This course explores the concepts of Utopia and Dystopia. Sir Thomas More coined the term utopia as a combination of Greek words meaning happy place and no place/nowhere. Far from describing a never never land, utopias often represent cultural protest against unjust institutions or policies and propose political or social reforms. In recent years, there has been increasing attention to dystopic visions reprsenting oppressive totalitarian regimes, environmental degradation, and/or technological oppression.

This is an interdisciplinary course. Students will read literature, watch films, and look at artistic portrayals of utopia and dystopia. The films we will discuss include Nineteen Eighty FourBlade RunnerGattacaHunger Games, and Japanese animation.

A premise of this course is that Utopian Studies is directly relevant to contemporary social problems and important to thinking creatively about solutions. In our discussion of texts and films and in student projects, we will focus on the connection between utopian thought and contemporary challenges such as ethnic and racial conflict, economic inequality, the dehumanizing effect of technological dependence, and alternatives to traditional nuclear family relationships. How can utopian thought or utopian experiments help us address these challenges? What warnings are provided by dystopian literature, film, and art?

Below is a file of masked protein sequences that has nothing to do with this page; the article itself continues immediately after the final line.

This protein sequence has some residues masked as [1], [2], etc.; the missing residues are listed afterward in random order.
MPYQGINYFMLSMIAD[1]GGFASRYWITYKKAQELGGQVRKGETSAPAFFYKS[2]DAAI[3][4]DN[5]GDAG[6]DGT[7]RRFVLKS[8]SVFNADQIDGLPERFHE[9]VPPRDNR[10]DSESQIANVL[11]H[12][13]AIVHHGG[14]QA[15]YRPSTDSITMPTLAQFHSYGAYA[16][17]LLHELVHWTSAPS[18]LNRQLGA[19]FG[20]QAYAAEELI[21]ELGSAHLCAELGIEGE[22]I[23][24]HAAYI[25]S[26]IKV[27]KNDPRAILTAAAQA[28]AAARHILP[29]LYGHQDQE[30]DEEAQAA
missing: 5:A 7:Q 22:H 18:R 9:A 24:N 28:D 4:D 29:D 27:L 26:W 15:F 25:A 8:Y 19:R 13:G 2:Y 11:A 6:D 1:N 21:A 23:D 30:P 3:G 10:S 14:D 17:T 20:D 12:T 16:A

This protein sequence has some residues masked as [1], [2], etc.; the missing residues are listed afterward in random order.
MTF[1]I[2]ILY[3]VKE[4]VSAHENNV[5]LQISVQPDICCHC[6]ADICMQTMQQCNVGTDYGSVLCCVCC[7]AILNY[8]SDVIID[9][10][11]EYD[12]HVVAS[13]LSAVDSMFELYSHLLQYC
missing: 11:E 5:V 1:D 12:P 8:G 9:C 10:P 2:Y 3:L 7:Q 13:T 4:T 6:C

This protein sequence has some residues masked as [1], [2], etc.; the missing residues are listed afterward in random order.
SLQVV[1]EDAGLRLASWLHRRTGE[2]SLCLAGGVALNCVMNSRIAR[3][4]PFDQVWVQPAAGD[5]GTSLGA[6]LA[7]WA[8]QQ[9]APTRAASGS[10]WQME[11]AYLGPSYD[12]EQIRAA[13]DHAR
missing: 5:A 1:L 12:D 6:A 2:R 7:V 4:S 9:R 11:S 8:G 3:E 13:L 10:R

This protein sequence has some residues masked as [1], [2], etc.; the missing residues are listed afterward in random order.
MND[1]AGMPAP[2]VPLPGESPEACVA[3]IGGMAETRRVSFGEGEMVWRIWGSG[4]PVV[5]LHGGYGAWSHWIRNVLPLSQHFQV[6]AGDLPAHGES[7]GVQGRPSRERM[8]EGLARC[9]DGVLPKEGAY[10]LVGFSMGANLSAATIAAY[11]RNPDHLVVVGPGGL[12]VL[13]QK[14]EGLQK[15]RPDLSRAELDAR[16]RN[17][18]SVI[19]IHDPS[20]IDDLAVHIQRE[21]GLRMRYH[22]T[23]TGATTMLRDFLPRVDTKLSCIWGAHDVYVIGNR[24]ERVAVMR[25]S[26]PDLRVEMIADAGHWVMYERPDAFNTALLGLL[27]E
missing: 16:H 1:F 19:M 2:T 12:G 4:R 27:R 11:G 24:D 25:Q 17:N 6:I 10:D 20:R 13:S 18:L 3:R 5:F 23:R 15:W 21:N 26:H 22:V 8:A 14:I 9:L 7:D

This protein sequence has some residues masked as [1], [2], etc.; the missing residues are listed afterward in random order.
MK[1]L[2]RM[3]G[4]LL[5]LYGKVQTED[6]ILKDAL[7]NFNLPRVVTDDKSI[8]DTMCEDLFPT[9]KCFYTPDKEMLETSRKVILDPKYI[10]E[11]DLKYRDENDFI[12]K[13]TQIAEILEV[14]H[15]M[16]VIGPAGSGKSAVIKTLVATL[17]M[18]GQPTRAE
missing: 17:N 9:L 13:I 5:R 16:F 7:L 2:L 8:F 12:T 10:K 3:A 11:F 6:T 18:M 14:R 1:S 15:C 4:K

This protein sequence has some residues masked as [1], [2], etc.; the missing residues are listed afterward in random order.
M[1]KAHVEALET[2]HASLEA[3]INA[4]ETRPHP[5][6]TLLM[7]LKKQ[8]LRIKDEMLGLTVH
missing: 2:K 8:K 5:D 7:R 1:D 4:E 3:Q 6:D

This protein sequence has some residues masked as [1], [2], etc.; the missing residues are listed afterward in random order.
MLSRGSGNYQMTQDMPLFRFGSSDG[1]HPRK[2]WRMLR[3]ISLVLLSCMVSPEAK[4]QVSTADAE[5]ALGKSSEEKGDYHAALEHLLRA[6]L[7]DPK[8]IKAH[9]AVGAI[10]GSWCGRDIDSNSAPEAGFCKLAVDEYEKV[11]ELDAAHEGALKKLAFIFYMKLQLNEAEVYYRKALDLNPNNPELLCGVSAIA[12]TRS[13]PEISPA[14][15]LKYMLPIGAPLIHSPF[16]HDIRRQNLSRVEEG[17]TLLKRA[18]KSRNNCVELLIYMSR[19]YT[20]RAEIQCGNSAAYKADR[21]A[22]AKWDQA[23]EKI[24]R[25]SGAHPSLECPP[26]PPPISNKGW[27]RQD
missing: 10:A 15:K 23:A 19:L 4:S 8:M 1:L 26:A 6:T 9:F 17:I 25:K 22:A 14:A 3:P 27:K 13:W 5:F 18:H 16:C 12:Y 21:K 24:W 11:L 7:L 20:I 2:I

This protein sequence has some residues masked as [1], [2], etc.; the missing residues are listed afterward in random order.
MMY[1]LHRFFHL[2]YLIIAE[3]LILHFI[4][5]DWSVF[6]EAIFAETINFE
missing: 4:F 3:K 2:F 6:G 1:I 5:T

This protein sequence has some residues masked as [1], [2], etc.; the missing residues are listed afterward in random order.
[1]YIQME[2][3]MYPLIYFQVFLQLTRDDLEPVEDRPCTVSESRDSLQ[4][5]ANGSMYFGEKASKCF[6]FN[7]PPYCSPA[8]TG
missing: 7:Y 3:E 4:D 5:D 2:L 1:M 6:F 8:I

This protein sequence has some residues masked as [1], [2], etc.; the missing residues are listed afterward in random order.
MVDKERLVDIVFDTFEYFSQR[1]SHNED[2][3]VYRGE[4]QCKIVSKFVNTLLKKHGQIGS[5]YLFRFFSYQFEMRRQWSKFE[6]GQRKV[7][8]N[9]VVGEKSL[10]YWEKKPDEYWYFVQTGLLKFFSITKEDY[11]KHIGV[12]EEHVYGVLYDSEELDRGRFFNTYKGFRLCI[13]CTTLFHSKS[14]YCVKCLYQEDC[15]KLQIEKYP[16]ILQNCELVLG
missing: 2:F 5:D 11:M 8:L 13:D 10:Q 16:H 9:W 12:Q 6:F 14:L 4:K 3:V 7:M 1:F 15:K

Students will be encouraged to explore a particular areas of “utopia studies” that are of interest to them such as Utopian communities, Utopia and religion, Utopia and gender, Utopia and race, Utopia and cosmopolitanism, Utopia and political philosophy, Utopia and economics, Utopia and bioengineering, Utopia and the environment, Utopia and animals, Utopia and art, Utopia and music, Utopia and architecture. Students who wish to do so are invited to “construct” their own utopian societies. Students may work individually or collaboratively with other students as they prepare a final paper or project.